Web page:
News Real 1 – Issue 26


Mr Graham Levity has been given a short, sharp sentence for the temerity of introducing humour into the workplace.

The unfortunate office jester has plenty to chew on after his benefactors, Ampersand Inc. reacted to his latest jape like vultures on to a carcass. The lad was shaken but not stirred as his jolly motto is ‘he who jests wins’ even after the Dawn raid by the T.W.A.T team of crack automata caused his mouse mat to curl up.

Levity will still need to watch his step, as well as his forum semantics to avoid getting the dreaded four-letter word on his performance record.

Friends of Levity have voiced their concerns over such reactionary and somewhat unreasonable treatment of someone whose only crime is to want to make others smile.


Preparations are hotting up for the Xmas rush to be treated by the overworked NHS.

Everyone wants to be the Fairy at the top of the triage but that position is already taken by certain people who are more important than the rest. The planning has already taken account of urgency and relevance and is not being done on economic lines, no siree bob, economics don’t come in to it.

Pressure groups have highlighted the problems when people feel they are treated like old baubles or lights and are put to the bottom of the Xmas triage.

There are also concerns that the NHS triage is showing signs of age as the needles are fewer and it is looking a little threadbare. Spokespeople for the government have defended their position and have mooted that next year they will be introducing a plastic triage which will be more efficient and will look the same year on year, despite their insistence on reducing the decorations, citing a fall off in the populace’s enthusiasm for such frippery when dealing with illness.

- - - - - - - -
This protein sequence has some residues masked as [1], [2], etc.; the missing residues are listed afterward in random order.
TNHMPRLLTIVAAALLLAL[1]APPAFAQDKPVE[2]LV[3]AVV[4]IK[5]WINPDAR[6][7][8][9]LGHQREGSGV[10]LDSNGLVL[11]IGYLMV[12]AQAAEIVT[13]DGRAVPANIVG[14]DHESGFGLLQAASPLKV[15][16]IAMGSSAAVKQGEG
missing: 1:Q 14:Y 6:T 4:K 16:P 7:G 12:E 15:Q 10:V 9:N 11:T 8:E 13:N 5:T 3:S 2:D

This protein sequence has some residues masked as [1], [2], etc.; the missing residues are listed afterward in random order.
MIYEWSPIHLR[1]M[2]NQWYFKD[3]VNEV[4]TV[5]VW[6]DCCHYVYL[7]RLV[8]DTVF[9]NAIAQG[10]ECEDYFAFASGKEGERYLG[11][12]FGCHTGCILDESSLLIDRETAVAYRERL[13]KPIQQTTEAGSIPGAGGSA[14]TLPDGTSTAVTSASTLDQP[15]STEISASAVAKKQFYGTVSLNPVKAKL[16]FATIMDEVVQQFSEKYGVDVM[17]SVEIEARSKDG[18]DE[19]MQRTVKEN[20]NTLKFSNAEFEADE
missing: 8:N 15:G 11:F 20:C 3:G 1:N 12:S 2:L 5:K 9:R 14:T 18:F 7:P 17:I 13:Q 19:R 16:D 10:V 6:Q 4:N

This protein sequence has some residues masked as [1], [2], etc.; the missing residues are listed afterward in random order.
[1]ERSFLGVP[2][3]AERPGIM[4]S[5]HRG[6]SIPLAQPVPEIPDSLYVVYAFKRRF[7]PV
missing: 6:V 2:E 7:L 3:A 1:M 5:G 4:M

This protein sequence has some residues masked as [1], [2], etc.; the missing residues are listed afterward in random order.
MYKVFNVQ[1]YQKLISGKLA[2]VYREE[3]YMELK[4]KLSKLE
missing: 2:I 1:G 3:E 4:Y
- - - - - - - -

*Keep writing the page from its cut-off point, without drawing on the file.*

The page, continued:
A new minister has been created by this ever imaginative coalition government.

Sir Raymond King-Fines has been appointed Minister For Raising Money (from previously ordinary behaviour). His special remit is to oversee – at a massive stipend plus expenses – the development of ideas that criminalise, through edict and diktat, behaviours so as to raise money from previously law abiding citizens, often in the enacting of reasonable family life.

The latest feather in Sir Raymond’s cap came when a mother of two took her children out of school one day before the summer break, to reduce the cost of travel, and she was fined heavily and given a criminal record when she challenged the arbitrary political ruling. Ironically, Sir Raymond is on the same committee for absurdist culture as an MP recently exposed as criminal after fraudulently claiming £50K in bogus expenses but who avoided justice by merely resigning.

“At least my kids are learning about arbitrary draconian law making.” Said Mrs Audrey Inary, on her way to court with her two children. In a further irony, it was discovered that Audrey’s children should have been in school but they had been given special dispensation to attend the court through the caveat of ‘special circumstances’.

Mrs Inary added, “I wouldn’t care but this is the only day I’ve taken them out of school early. Just a couple of months ago, I would have been able to have a further nine days out of school. This was before the laws were changed on the issue.”


Online shopping is ringing the death knell for Santa.

Children’s innate capacities that see them embracing computerisation before, even instead of, moral and ethical debating skills, is inevitably threatening the Santa story as both unentertaining (even if it is Richard Attenborough) and notionally redundant.

One four-year old child recently shocked its parents when she said she was sending a present order via a shopping website to the deliverer of her dreams. She called her Santa, John Lewis.

The little tyke went on to amuse her relieved parents by using the word caveat in an appropriate context, when she mentioned, “I’m ordering my present early so you can wrap it up in time for Xmas day, because according to the site, it will take twenty-four hours to arrive.” she added, to her parents’ mirth, “But at least John Lewis still exists, for the moment!”

(The quotes from the little shopper have been paraphrased by an adult to avoid condescension to the child’s understandably, as yet unsophisticated syntax. Eds.)

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